Following the riot that took place on Capitol Hill on Wednesday, Facebook, which also owns Instagram, will indefinitely ban President Trump from both platforms.

On Wednesday, Facebook founder Mark Zuckerberg shared a post on the site, explaining why the company has chosen to kick Trump from the two social media platforms.

“We believe the risks of allowing the President to continue to use our service during this period are simply too great,” Zuckerberg wrote.

“Therefore, we are extending the block we have placed on his Facebook and Instagram accounts indefinitely and for at least the next two weeks until the peaceful transition of power is complete.”

Zuckerberg revealed Trump has been allowed to use the platforms throughout his presidency because most of his posts were within their guidelines. 

“Over the last several years, we have allowed President Trump to use our platform consistent with our own rules, at times removing content or labeling his posts when they violate our policies,” he explained.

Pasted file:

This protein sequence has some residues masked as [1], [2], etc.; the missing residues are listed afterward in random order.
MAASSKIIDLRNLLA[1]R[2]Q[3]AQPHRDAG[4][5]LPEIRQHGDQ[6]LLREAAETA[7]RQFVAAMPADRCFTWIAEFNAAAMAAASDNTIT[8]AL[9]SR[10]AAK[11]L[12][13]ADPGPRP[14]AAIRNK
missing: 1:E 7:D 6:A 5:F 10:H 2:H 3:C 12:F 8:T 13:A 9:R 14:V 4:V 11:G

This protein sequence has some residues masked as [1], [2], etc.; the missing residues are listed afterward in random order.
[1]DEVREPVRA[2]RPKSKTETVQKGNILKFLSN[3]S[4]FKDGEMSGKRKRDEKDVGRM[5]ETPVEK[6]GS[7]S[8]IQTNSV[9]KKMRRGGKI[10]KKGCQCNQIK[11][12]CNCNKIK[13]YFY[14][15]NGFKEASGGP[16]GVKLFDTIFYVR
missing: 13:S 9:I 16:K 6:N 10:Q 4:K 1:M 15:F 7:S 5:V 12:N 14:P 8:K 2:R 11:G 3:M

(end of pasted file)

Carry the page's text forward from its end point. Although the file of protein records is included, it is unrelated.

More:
However, after the 74-year-old refused to condemn the protesters that stormed the Capitol, the company decided his use of the platform was unacceptable.

“We did this because we believe that the public has a right to the broadest possible access to political speech, even controversial speech,” Zuckerberg wrote. 

“But the current context is now fundamentally different, involving use of our platform to incite violent insurrection against a democratically elected government.”

Although the Capitol grounds have since been secured, four people died as a result of the riots. One woman died after being shot, and three others died from medical emergencies, CNN reports.

Facebook initially suspended Trump’s account for 24 hours while Twitter locked his account for 12 hours amid the riots. The President is expected to regain his Twitter privileges on Thursday. 

Facebook CEO Mark Zuckerberg told a Senate hearing he supports the idea of reform on a law which gives broad immunity to internet services for third-party content Facebook CEO Mark Zuckerberg told a Senate hearing he supports the idea of reform on a law which gives broad immunity to internet services for third-party content Photo: GETTY IMAGES NORTH AMERICA / POOL